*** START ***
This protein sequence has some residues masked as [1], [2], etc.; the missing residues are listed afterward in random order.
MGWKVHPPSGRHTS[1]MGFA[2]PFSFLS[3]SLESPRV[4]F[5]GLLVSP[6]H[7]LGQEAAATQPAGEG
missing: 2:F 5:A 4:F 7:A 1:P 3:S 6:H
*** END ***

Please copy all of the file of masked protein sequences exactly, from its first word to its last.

This protein sequence has some residues masked as [1], [2], etc.; the missing residues are listed afterward in random order.
MGWKVHPPSGRHTS[1]MGFA[2]PFSFLS[3]SLESPRV[4]F[5]GLLVSP[6]H[7]LGQEAAATQPAGEG
missing: 2:F 5:A 4:F 7:A 1:P 3:S 6:H